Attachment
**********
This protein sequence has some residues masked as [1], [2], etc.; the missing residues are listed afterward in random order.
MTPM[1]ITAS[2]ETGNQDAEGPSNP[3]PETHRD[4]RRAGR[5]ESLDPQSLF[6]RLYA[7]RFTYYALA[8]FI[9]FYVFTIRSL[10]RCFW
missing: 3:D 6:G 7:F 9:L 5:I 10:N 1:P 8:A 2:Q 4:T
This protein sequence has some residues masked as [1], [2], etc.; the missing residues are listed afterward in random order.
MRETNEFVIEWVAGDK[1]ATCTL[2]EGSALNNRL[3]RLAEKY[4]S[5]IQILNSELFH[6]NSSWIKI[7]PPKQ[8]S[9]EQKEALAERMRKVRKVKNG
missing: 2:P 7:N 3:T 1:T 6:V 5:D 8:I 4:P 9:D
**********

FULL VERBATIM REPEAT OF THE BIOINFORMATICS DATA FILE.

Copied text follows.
This protein sequence has some residues masked as [1], [2], etc.; the missing residues are listed afterward in random order.
MTPM[1]ITAS[2]ETGNQDAEGPSNP[3]PETHRD[4]RRAGR[5]ESLDPQSLF[6]RLYA[7]RFTYYALA[8]FI[9]FYVFTIRSL[10]RCFW
missing: 3:D 6:G 7:F 9:L 5:I 10:N 1:P 8:A 2:Q 4:T
This protein sequence has some residues masked as [1], [2], etc.; the missing residues are listed afterward in random order.
MRETNEFVIEWVAGDK[1]ATCTL[2]EGSALNNRL[3]RLAEKY[4]S[5]IQILNSELFH[6]NSSWIKI[7]PPKQ[8]S[9]EQKEALAERMRKVRKVKNG
missing: 2:P 7:N 3:T 1:T 6:V 5:D 8:I 4:P 9:D